BELT AND ROAD 2.0
08, May 2019
Prelims level : International Mains level : Governance, Constitution, Polity, Social Justice and International Relations
Why in News:
- With the second Belt and Road Forum, a paradox is now apparent at the heart of the initiative.
- Six years after it was unveiled, China’s Belt and Road Initiative (BRI) assumes another avatar. In its initial form, it was all things to all people, a catch-all for China’s international engagement. The first concerned domestic economics: exporting surplus industrial capacity and cash reserves overseas to keep China’s economy humming, its industrial output flowing, and its employment levels high.
- The second concerned domestic politics: a signature foreign initiative to associate with Chinese President Xi Jinping. The third concerned security: stabilising Western provinces
- and the Eurasian hinterland. And the fourth concerned strategy: leveraging China’s new- found economic heft for political objectives in Asia, Africa, Europe, and the Indian and Pacific Oceans, and creating new standards and institutions in a bid to challenge U.S. leadership. As the second Belt and Road Forum (BRF) concludes, a paradox has become apparent at the heart of its ambitious initiative. On the one hand, there has been a strong backlash. The economic viability of Chinese projects is now viewed with considerable scrutiny.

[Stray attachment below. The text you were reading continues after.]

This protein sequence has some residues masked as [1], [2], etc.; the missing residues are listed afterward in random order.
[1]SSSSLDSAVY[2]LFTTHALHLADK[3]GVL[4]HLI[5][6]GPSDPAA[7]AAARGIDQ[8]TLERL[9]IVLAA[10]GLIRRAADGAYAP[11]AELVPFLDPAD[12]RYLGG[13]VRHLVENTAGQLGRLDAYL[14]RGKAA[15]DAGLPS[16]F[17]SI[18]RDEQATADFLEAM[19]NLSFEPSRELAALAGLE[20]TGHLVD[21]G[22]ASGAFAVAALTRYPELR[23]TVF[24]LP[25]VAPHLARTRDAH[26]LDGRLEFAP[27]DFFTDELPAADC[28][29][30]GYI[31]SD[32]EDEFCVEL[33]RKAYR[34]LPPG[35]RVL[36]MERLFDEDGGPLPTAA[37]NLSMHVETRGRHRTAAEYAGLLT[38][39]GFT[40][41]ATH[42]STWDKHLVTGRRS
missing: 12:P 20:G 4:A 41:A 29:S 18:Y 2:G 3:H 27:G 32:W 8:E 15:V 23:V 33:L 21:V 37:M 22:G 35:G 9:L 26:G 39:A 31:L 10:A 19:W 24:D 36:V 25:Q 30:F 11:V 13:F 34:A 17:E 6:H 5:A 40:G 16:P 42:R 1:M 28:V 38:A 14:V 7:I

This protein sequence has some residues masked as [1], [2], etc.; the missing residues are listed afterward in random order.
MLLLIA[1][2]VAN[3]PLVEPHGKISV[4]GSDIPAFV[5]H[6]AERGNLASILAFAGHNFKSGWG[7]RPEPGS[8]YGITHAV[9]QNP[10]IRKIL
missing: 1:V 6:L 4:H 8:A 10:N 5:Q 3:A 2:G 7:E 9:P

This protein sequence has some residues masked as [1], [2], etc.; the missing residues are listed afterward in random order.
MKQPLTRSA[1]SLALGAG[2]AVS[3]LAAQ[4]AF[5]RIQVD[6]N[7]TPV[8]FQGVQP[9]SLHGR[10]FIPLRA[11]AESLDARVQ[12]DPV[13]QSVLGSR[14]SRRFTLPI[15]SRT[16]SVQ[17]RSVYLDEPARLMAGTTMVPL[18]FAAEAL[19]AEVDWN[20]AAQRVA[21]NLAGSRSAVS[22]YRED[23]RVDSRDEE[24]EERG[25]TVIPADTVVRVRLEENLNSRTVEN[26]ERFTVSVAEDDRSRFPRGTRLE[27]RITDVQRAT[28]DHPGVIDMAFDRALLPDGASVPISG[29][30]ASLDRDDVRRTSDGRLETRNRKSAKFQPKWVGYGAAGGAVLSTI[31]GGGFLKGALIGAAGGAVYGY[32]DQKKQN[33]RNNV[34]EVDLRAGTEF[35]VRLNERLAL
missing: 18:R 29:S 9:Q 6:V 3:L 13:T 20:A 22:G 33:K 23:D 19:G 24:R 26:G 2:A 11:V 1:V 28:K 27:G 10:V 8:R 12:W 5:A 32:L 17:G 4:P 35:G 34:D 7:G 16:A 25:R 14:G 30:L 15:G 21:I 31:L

- security concerns have begun to predominate as far afield as in the European Union, the South Pacific and Canada.
The Belt and Road Initiative
- The Belt and Road Initiative is a Chinese foreign policy initiative promoted by president Xi Jinping in 2013. Initially the idea of Silk Road Economic Belt (SREB) and Maritime Silk Road (MSR) was put forward. Subsequently, the two projects together came to be known as ‘One Belt One Road’ (OBOR) Initiative. Later, it came to be known as Belt and Road Initiative (BRI). Aim of BRI. Build a trade, investment, and infrastructure network connecting Asia with Europe and Africa along the ancient trade routes. The Communist Party of China (CPC) has incorporated Belt and Road Initiative into the Chinese Constitution.
India and BRI
- India has opposed the BRI and did not attend the 2017 BRI Summit held in Beijing. It cited issues of sovereignty, transparency and unilateral decision making.